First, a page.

As the federal government negotiates with drugmakers to lower the price of 10 expensive drugs for Medicare patients, impatient legislators in some states are trying to go even further. Leading the pack is Colorado, where a new Prescription Drug Affordability Review Board is set to recommend an “upper payment limit” for drugs it deems unaffordable.

In late February the board selected Enbrel, Amgen’s blockbuster drug for autoimmune conditions (list price $1,850 per week), as the first medication that would go through its processNovartis’s Cosentyx and Johnson & Johnson’s Stelara (both treat autoimmune conditions) will undergo affordability reviews later this year.

Enbrel and Stelara are also on the list of drugs whose prices the federal government is negotiating — but only for Medicare patients. Prices may be published Sept. 1 — in time for President Biden to cheer the results in his reelection campaign. But they won’t take effect until 2026, while the drug industry pursues a raft of lawsuits to stop the initiative.

Colorado’s plan is, in many ways, both broader and more prescriptive than the feds’, covering all patients and potentially fixing an upper price limit rather than squabbling with the industry over an acceptable figure.

Colorado’s government said it anticipates similar litigation. A spokesperson for the state’s Division of Insurance, which oversees the program, declined to make anyone available for an interview.

The Pharmaceutical Research and Manufacturers of America, the industry’s main trade group, said in a blog post: “Policymakers in Colorado have created a system in which patients may face significant barriers to lifesaving medicines because of government price setting.”

The state has already said 604 drugs met the first criteria to undergo an affordability review. The full list of drugs is linked from the board’s webpage, along with a list — in order — of those it has slated for priority review.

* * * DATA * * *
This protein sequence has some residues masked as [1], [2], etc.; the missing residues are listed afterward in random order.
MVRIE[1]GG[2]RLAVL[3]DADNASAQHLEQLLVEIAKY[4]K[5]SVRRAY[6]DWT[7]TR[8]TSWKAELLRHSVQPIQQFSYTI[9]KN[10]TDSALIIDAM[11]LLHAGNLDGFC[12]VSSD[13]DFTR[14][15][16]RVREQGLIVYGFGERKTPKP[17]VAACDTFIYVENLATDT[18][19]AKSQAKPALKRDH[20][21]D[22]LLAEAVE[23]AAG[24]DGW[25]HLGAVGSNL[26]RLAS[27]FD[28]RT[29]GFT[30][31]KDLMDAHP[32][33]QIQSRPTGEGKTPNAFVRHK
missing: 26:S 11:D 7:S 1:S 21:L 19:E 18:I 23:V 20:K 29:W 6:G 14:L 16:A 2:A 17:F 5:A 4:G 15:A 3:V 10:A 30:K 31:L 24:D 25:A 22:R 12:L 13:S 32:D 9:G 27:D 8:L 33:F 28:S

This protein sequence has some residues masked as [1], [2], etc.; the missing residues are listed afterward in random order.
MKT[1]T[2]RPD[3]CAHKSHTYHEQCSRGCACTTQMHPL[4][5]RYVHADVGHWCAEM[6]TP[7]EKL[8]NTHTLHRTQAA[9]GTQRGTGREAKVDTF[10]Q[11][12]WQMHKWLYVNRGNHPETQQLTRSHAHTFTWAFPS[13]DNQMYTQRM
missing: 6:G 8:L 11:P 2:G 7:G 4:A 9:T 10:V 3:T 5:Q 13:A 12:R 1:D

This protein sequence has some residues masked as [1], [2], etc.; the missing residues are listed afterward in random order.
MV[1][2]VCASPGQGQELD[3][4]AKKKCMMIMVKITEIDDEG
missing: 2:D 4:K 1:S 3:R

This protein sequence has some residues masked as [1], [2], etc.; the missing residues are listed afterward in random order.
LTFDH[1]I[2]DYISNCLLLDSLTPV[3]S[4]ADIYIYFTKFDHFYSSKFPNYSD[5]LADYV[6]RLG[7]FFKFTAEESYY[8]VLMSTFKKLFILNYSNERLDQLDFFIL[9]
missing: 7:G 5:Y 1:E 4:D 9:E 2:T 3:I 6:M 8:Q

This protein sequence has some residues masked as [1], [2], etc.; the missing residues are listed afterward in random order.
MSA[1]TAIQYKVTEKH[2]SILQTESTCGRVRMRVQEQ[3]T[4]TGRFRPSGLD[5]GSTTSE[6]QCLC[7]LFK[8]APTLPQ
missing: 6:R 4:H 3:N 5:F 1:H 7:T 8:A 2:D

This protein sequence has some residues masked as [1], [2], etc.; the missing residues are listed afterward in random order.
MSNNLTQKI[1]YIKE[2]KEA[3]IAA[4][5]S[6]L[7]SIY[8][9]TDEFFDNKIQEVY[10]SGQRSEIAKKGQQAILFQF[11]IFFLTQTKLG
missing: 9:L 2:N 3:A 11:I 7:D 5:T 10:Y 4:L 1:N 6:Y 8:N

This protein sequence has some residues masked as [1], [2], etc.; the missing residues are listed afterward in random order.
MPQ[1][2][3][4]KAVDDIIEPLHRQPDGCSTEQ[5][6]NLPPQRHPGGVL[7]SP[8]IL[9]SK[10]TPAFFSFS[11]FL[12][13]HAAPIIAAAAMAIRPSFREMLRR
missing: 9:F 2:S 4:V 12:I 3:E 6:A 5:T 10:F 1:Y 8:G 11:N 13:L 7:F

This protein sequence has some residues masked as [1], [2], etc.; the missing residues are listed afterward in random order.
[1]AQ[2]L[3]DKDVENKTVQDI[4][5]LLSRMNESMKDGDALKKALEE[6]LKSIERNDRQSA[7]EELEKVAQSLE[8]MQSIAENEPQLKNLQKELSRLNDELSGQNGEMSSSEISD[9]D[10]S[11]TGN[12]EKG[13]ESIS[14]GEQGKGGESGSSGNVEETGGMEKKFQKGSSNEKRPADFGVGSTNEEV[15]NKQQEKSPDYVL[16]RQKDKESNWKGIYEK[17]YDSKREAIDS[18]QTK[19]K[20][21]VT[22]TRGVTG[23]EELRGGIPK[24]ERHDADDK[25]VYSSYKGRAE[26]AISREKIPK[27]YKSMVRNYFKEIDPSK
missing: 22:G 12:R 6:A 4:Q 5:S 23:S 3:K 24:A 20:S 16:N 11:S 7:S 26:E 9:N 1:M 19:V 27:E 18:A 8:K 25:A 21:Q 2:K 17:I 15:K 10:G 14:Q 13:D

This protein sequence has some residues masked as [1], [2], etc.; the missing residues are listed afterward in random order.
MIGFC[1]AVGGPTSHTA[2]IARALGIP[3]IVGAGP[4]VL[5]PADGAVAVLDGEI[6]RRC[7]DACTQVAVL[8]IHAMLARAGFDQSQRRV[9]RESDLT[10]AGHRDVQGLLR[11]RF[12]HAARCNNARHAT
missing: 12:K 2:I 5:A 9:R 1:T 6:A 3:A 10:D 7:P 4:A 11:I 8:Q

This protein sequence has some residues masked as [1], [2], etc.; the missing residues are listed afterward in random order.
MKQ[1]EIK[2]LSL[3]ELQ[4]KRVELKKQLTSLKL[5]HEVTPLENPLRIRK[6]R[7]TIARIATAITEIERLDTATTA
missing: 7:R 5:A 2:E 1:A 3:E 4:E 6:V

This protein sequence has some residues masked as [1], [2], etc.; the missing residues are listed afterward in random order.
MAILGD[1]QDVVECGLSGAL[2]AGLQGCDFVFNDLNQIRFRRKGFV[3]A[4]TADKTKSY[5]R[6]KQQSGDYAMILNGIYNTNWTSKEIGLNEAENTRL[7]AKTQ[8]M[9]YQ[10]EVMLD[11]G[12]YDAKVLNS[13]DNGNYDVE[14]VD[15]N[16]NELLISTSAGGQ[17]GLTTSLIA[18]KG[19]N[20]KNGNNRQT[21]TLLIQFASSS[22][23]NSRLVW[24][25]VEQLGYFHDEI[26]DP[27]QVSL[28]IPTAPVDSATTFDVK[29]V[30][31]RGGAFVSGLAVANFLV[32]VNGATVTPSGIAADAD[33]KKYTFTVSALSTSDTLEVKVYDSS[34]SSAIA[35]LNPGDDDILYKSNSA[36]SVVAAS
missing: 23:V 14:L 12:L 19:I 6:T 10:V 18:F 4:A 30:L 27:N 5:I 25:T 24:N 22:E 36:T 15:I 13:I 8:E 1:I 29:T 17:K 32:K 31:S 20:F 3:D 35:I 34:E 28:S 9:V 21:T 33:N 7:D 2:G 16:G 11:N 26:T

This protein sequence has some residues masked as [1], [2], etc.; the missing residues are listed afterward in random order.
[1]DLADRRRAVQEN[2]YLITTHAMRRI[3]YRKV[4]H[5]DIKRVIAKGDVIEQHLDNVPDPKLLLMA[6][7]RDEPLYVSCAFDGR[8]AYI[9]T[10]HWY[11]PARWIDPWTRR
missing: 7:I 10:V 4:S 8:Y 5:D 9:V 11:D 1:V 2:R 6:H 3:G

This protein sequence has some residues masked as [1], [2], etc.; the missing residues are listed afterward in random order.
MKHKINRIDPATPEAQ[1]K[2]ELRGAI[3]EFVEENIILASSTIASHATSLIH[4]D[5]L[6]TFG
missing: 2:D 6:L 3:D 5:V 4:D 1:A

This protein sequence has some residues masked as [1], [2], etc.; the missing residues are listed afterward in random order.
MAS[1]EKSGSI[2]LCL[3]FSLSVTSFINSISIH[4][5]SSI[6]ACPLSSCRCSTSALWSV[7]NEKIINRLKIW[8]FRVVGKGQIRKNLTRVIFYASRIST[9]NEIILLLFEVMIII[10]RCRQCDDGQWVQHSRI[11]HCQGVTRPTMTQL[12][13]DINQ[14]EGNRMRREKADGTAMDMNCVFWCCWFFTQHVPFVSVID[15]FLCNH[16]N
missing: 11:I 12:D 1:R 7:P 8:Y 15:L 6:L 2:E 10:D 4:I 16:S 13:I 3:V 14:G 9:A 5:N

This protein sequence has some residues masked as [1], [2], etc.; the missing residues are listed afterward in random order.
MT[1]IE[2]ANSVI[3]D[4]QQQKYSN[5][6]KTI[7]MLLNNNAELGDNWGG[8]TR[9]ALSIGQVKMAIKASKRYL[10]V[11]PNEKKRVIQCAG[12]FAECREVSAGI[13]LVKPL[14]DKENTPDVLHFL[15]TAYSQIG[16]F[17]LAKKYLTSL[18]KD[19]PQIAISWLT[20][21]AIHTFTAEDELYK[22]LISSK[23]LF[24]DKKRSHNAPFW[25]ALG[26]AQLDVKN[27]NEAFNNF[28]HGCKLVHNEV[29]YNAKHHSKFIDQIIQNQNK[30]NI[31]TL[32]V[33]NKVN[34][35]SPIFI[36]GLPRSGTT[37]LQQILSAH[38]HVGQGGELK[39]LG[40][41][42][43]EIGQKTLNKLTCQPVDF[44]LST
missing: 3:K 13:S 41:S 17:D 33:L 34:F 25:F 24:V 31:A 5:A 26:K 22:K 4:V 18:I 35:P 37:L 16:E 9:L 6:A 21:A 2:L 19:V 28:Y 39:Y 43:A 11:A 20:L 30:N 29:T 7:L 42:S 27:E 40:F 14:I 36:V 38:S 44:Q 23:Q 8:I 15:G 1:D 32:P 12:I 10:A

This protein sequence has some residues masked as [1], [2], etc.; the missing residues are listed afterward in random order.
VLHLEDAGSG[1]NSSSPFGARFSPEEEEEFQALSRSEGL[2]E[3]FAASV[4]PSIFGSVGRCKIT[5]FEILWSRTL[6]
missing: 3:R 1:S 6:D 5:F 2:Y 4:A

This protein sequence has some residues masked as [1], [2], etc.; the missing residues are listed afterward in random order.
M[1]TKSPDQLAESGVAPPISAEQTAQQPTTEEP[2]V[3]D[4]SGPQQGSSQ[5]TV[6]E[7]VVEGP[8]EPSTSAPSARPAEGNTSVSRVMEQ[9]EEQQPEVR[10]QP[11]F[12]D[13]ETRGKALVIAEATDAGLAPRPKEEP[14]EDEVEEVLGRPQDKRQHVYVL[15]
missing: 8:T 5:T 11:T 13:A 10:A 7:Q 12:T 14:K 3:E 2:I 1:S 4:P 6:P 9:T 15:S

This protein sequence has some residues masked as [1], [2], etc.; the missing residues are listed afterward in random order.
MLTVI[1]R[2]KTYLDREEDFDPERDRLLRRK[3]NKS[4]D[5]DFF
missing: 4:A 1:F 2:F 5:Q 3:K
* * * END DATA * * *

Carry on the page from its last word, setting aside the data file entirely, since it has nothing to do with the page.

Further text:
The Colorado board will spend the summer setting upper payment levels for drugs selected for price reviews. Drugmakers can then appeal.

The board plans to examine how manufacturers price — and raise prices — for drugs. For generics, the board’s director, Lila Cummings, said at a Feb. 23 meeting, the criteria could include whether the price paid by wholesalers before discounts has increased at least 200 percent in the past year and whether a 30-day supply costs more than $100. Branded drugs that cost more than $30,000 a year or whose wholesale price has increased at least 10 percent in the past year could land in the board’s sights, as could biosimilars that aren’t at least 15 percent cheaper than the brand-name biologics they’re intended to replace, Cummings said.

The five-member board, appointed by Gov. Jared Polis (D), includes two medical doctors, two pharmacists and a hospital executive. A 15-member advisory council includes patient advocates, insurers, pharmacists and representatives of drug manufacturers.

The Colorado law creating the board set out a lengthy process for any drugmaker that decides to withdraw its product from the state over the price caps. (Note that the state is also exploring importing cheaper drugs from Canada, without much success so far.)

More than a dozen states are attempting to rein in drug prices through a variety of tactics. It’s early in U.S. regulators’ work to control drug prices, and it’s unclear whether the federal or state efforts will prevail. 

What is clear is that patients need some relief: Over 30 percent of adults report not taking medications as prescribed because of costs, and 1 in 5 didn’t fill a prescription, according to KFF survey results published in August.

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